Sarah Kliff

Stories by Sarah Kliff

  • How Sarah Palin Has Helped Pro-Choice Activists

    Sarah Palin is well known for rallying her base, getting social conservatives behind the Republican ticket. But there’s another constituency that she has gotten plenty excited lately: the big pro-choice groups. The Alaska governor and Planned Parenthood have dramatically opposed views on abortion--and that’s exactly what has made her a great uniter for the pro-choice movement....
  • Study: Why Food Is Addictive for Some Women

    Using milkshakes and brain scans, researchers find that some women are genetically predisposed to get less enjoyment from eating and may overeat to compensate.
  • Palin! The Musical

    College campuses have, since 1988, played host to the presidential debates. And those college campuses are traditionally littered with unnecessarily high numbers of a cappella singing groups (more than18,000 students singing at 1,200 campuses, to be precise). So it was only a matter of time before the twain would meet: introducing two presidentially themed, a cappella tunes, "I've Got a Crush on Joe Biden" and "I've Got a Crush on Sarah Palin," courtesy of Washington University's After Dark singing group here at the St. Louis debate site.According to one reporter at the student newspaper here, After Dark found out that they would be performing on the "CBS Early Show" yesterday, wrote their lyrics last night and practiced this morning, before the show went live at 5:30 a.m. Working in a short time frame, they did a pretty admirable job. One particularly choice lyric, from the Palin confessional:...
  • Disaster Relief Still Lags Behind for Kids

    Within hours of hurricane Ike's landfall in Texas, San Antonio officials had compiled precise statistics about their evacuee situation. They knew the city would need to care for 5,303 people (561 of whom had special medical needs) and 642 pets, including a turtle named Nibbles. But there was one key group for which they had no figures: children. "No one knew" how many, says Kate Dischino, a staff member with nonprofit Save the Children, who's been working in the shelters.The oversight is by no means unique to San Antonio; disaster-relief experts say kids are rarely counted in evacuations. It's symptomatic, they say, of a larger problem: three years since Hurricane Katrina there are still no national guidelines for how to protect children in disaster areas. "There are myriad issues with children, from preparedness and recovery to repatriation to communities" that remain unaddressed, says Gregg Lord, a senior policy analyst with the Homeland Security Policy Institute at George...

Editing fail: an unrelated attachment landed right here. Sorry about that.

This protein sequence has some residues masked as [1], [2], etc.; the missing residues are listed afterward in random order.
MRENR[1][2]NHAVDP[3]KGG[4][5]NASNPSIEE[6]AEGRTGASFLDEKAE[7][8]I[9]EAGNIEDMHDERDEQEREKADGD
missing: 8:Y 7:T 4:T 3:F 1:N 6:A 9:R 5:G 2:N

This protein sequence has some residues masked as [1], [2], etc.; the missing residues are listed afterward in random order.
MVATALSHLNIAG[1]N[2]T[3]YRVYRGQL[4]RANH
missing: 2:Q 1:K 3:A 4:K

• Palm Beach Braces For Second Voting Crisis

    During the 2000 election, Palm Beach, Fla., resident Sandy Blank watched, horrified, as her county became a mess of butterfly ballots, hanging chads, erroneous votes for Pat Buchanan—and a national punch line. (The Onion rechristened the state "Flori-duh.") The voting disaster inspired civic activism: Blank become a Palm Beach poll worker. "I wanted to change things," she says. Instead, six weeks before the presidential election, the situation there is as messy as ever, and a botched primary in late August only underscored the threat of another calamity. In that primary, roughly 3,500 votes went missing; then, after an audit, there were more ballots than voters, which should be impossible. But this is Palm Beach. "It's a crisis of confidence," says Blank, reporting a paltry 3 percent turnout at her polling station.Voting-technology experts say that Palm Beach represents a checklist of how not to run elections. The county—with an assist from the state government—responded to the 2000...
  • Assessing Obama’s Odds in the Show Me State

    Sarah Kliff has been following Joe Biden on his current swing through the Midwest. Here's her dispatch from Missouri:(AP Photo / Charlie Niebergall) ST. LOUIS, Mo.--When it comes to presidential elections, Missouri knows winners. Since 1904, the Show Me State has voted for the eventual president in every contest except 1956. With such a strong track record, it’s not a state you take lightly--as the candidates know all too well. Yesterday, John McCain and Sarah Palin swung through the state, and Joe Biden followed today with appearances at the University of Missouri in Columbia and a suburban high school in St. Louis. Missourians are pretty clued in to their special status, too. “Missouri is a battleground,” Representative Russ Carnahan told Biden's crowd in St. Louis. “We are going to work here like it determines the presidential election, because it does.”Can the Democrats flip Missouri this year? The state has gone Republican in the last two elections, but Democrats say Obama is...
  • The RNC's Youngest Delegate on Palin's Daughter